Valeant Pharmaceuticals seems to have inadvertently drew the Securities and Exchange Commission’s attention to itself, according to media reports. The company itself is keeping a firm official lid on the story, although management attempted to reassure sell-side analysts on Tuesday, and another analyst has downgraded its stock, commenting, “The silence is deafening.”
Meanwhile Bill Ackman is watching millions of dollars drain out of his Pershing Square Capital Management as Valeant shares plummet, although today the stock is edging higher. Shares climbed by as much as 2% to as high as $68.76 in morning trades today.
Canaccord Genuity downgrades Valeant Pharmaceuticals
The drug maker has received several downgrades and price target cuts since disclosing that the SEC is investigating it and that it is facing numerous other probes by other agencies as well. The latest downgrade comes from Canaccord Genuity analyst Neil Maruoka, who’s moving from Buy to Hold on the company’s stock and slashing his price target from $125 to $75 per share.
The analyst said the investigations have “been a long time coming” and that he is still not convinced that “anything nefarious or fraudulent has gone on.” His problem with Valeant Pharmaceuticals is management’s tight-lipped behavior, the decision to delay the filing of the 10-K and the potential restatement of earnings.
Interestingly, CEO Mike Pearson, who just returned from a two month-long medical leave during which he battled severe pneumonia, actually called sell-side analysts on Tuesday to ask for more time to understand the drug maker’s performance, according to Bloomberg. Nomura analyst Shibani Malhotra and UBS analyst Marc Goodman described the conversations in their notes. Both rate Valeant Pharmaceuticals as a Buy.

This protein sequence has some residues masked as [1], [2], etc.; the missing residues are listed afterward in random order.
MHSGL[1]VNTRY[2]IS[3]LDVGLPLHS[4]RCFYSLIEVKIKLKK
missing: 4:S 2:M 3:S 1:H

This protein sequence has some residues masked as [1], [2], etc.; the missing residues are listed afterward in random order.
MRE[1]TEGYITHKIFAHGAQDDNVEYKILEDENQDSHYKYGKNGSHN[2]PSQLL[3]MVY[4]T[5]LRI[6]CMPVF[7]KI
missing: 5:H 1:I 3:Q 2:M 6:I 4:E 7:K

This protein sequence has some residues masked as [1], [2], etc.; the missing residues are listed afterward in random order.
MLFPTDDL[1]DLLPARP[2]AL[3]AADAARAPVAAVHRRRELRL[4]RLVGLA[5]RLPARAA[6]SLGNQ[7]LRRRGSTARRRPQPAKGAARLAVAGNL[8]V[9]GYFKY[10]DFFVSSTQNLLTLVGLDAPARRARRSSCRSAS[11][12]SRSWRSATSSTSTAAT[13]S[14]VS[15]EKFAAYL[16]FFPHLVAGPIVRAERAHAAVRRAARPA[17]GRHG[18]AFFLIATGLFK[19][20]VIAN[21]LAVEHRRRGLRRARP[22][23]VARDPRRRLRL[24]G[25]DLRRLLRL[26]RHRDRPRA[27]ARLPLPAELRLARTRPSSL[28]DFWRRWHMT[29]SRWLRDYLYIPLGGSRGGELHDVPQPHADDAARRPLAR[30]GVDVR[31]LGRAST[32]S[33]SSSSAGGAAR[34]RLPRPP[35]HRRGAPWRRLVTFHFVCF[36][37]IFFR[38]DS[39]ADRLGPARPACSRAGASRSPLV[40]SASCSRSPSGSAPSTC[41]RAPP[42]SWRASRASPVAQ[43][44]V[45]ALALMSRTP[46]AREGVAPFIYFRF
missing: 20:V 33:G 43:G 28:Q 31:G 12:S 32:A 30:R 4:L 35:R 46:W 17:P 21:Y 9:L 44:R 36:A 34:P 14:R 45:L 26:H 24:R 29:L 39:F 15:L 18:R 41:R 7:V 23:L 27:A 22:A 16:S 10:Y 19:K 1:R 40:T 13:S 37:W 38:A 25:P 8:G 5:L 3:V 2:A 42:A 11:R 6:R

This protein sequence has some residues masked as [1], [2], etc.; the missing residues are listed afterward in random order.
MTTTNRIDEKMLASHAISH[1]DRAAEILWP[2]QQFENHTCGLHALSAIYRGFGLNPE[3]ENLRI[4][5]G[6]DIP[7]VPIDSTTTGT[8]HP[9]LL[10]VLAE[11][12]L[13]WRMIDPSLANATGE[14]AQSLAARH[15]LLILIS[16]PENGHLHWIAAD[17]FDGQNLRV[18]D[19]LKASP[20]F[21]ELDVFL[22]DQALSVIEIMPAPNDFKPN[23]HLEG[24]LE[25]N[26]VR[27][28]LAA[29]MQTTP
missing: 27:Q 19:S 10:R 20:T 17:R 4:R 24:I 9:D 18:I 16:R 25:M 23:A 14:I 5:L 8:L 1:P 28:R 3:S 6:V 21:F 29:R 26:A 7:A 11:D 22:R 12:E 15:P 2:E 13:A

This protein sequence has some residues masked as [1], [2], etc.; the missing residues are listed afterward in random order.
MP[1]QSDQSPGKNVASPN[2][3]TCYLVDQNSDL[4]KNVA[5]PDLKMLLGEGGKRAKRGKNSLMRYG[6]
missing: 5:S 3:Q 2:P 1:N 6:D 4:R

Valeant said to accidentally trigger SEC probe of itself
During that phone call, management apparently provided more details on the investigation. Reuters reports that unnamed sources claim Valeant asked the SEC to investigate allegations made by short-seller Andrew Left, who founded Citron Research. Left demanded a probe of Valeant’s relationship with embattled specialty pharmacy Philidor, alleging that the drug maker used that relationship to book some false revenues.
Unfortunately for Valeant Pharmaceuticals, the SEC also turned its attention to its operations following the call to investigate Left’s allegations. Reuters’ sources also reportedly said that the probe into Salix Pharmaceuticals, which Valeant acquired last year, is continuing separately from the new investigation.
Bill Ackman feeling the pain from Valeant
As shares of the drug maker plunged further and further, activist investor Bill Ackman is watching his investment into the company go up in smoke. He started purchasing shares about a year ago, reports MarketWatch, and at that time, he paid two to three times what they’re worth now. The media outlet estimates the hedge fund manager’s loss on his investment at about $2 billion based on this week’s prices. In just a single day, he lost $321 million on his investment, according to Bloomberg News.
MarketWatch reports that regulatory filings show Ackman’s Pershing Square first purchased Valeant shares in the first quarter of 2015, ending the quarter with 19.5 million shares, which was a new position. At that time, the stock was trading at around $200, and FactSet data indicates that the volume-weighted average price then was $177.37.
Valeant Pharmaceuticals saw a record closing high in August 2015 at $262.52, but Ackman stayed in although at that time he could have racked up profits of $1.66 billion. The trouble started in Fall 2015, however, when Congress began looking into the huge drug price increases the company has made over the years. Also Democratic presidential candidate Hillary Clinton continues to target it on the campaign trail, vowing to take it down, and the Philidor controversy started around that time as well.
However, Ackman waded further in by grabbing up another 2.1 million shares in October at a price of about $112.75. He sold approximately 5 million shares in December for tax purposes but bought them back in February at a price of $94.77 each on average.